They traveled over the grassland fairly quickly, as any game to be found there was small and not worth their time. But there was another forest in the area and so, satisfied with their search of the open land, they headed for the trees. Curious more than anything, and now having an opportunity to do so, Pike sent to Rayek above him. **How long have you been able to send?**

The Wolfrider could sense a minor surprise from the desert elf, and a hazy reply. **Ekuar has been teaching me.** There was a pause. **But I first ”˜sent’ to your Wolf Chief during the trials for Leetah.** Pike could feel a twinge of regret from the other as he mentioned his old lovemate.

**You’re not bad for a beginner.**

Pike could sense some amusement then, and a wry answer. **I’ll be better than you by the time this ”˜White-Cold’ is over, Wolfrider.**

Pike didn’t doubt it, considering the other’s stubbornness, but did not reply. They continued their scouting in silence. He didn’t bother asking about the comment Rayek had sent when he ”˜won’ Shenshen; he didn’t think he’d receive an answer that made sense to him anyway. So he focused his energy now in evaluating the new forest.

It was better than that swampy one they had recently come from, but nothing could match the Holt. This one seemed quieter though. There was very little moving around and”¦

Pike let his senses rule. It was strange; not even a bird stirred. He could hardly sense any movement at all, save for Hotburr and himself. Even looking up, he couldn’t see Rayek anymore through the leaves and the strange spider-like webs that started with the trees and got thicker the deeper he walked into the woods. Soon he encountered cocoons, starting out small and only a few, but the number increased very quickly. He was tempted to call the Sun Villager down to him, but felt curiosity take him”¦ besides, he still didn’t like Rayek all that much.

Using the tip of his spear, he attempted to cut one of the cocoons open just to see what was inside, and was surprised when a squirrel emerged, blinked, noticed him and bolted. Pike stared at the shreds of cocoon that the creature left behind and mumbled, “Squirrels don’t spin webs”¦” He looked then at the cocoon next to it, and cut the threads for that one too. Inside was a tree frog that hopped away. The Wolfrider then looked around and scratched his head. It was too strange to take in. The only things he knew that had webs and/or cocoons were spiders and caterpillars wanting to be butterflies and moths. Why would a frog and a squirrel want to be any of those things?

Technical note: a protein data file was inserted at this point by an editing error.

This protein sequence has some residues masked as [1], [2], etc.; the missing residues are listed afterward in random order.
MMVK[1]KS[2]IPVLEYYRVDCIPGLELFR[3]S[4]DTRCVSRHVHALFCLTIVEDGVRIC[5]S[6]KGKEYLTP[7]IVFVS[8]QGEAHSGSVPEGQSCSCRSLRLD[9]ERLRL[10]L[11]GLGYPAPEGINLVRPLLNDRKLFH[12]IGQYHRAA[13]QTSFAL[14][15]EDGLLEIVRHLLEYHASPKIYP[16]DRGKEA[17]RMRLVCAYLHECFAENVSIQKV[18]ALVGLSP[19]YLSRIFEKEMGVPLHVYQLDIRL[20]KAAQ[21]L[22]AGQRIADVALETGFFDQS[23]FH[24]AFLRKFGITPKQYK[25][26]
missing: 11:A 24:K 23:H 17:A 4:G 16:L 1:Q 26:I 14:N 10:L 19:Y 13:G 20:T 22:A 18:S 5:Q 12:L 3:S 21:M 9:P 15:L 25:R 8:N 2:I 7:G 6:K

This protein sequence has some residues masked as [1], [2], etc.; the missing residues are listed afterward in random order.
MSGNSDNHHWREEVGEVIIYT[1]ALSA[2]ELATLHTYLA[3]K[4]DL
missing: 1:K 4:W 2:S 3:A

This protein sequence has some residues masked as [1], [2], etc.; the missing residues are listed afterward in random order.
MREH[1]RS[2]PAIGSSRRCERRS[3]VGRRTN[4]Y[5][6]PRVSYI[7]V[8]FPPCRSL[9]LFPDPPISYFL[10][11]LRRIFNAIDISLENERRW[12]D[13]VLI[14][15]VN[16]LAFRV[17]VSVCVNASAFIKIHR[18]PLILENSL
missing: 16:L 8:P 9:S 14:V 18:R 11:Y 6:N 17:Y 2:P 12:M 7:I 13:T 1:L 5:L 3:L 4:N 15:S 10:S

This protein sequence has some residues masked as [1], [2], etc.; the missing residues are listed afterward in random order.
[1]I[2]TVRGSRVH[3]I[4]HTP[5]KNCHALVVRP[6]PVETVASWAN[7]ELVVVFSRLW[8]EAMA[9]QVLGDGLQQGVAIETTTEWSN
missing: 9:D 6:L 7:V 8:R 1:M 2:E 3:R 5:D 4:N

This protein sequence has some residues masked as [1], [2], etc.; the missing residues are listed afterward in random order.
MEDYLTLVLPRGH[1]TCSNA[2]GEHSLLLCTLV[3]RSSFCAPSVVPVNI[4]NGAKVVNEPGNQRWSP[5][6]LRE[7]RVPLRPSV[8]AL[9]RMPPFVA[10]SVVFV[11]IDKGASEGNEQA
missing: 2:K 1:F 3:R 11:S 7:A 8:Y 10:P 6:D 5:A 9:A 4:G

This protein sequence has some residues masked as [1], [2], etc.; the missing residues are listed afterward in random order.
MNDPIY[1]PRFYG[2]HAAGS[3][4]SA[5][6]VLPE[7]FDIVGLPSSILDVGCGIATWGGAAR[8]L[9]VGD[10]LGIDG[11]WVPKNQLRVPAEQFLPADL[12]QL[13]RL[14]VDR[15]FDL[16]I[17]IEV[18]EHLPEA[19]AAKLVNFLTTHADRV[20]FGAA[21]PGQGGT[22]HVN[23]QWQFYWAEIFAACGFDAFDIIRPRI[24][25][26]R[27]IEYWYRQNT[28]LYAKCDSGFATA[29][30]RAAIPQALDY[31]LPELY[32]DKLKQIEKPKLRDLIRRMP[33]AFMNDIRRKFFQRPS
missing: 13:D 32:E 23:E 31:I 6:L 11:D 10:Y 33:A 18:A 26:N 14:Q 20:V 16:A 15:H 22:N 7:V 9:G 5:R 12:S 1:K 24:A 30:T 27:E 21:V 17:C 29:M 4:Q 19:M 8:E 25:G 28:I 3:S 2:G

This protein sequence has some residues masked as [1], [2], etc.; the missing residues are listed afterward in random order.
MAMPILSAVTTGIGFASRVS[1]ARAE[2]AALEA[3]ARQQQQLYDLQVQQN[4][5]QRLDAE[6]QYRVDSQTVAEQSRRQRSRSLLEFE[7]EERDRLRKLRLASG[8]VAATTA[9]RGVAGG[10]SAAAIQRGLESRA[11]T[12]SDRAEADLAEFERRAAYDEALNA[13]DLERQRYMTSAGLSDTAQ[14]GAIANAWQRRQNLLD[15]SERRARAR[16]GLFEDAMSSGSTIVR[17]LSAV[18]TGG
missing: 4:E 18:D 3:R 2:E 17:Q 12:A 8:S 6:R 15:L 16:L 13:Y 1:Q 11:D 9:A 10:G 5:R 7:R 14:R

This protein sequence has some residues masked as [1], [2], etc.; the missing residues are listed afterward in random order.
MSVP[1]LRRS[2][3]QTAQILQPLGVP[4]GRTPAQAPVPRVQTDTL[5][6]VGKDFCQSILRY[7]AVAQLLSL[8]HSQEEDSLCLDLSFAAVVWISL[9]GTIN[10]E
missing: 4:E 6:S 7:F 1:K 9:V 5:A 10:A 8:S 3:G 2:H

He almost felt like he had been drinking some of the Trolls’ dreamberry juice, but he was as sober as he had been since they’d left the caverns”¦ unfortunately. Too confused to figure out the riddle, he gave in and sent a call out to the desert dweller, who arrived from above, cursing the branches that caught his clothes on the way down. The information was relayed with a demonstration as Rayek opened a cocoon himself, almost not believing Pike until he had done so. This time a rabbit emerged and Rayek’s levitation powers stopped it from escaping. At least they had made a kill.

“Something in this forest must catch these things to eat later.” Rayek guessed. “Keep the food fresh. We tried similar things in the Sun Village, but I doubt we were as effective as these.”

But Pike wasn’t satisfied. “So much meat?” He waved his hands, indicating all the cocoons nearby and more even in the distance. “None of it eaten. It doesn’t make sense. And where are the creatures that spin the webs?”

Rayek had no answer. Instead, he tied the rabbit to his belt and looked around. “At least we will have food for your white-cold, if every cocoon carries something edible.”

Pike only nodded as the desert elf continued his exploration on foot, with the Wolfrider trailing behind. After looking at the cocoons and following the other for some time, Pike said, “Nothing really big enough to make good decent out of. We’ll need good thick furs or else we’ll freeze.”

Rayek only gave him a nod and focused on finding the bigger cocoons. They had only found a few large enough to house large rabbits, a fox and one boar. The fox Rayek took care of, but the boar Pike wanted to take down himself, insisting that Rayek’s magic took the fun and honor out of the hunt.

They decided that after those kills, they would head back to the cave, but on the way there, something caught Rayek’s eye. He said nothing to the Wolfrider, just went off on his own, leaving Pike to try and keep up. They came to a small clearing where a rather large cocoon lay on the forest floor, slightly bigger than Rayek or Pike. The black haired elf reached for his dagger and mumbled, “Ready your spear, Wolfrider. You wanted a hunt.”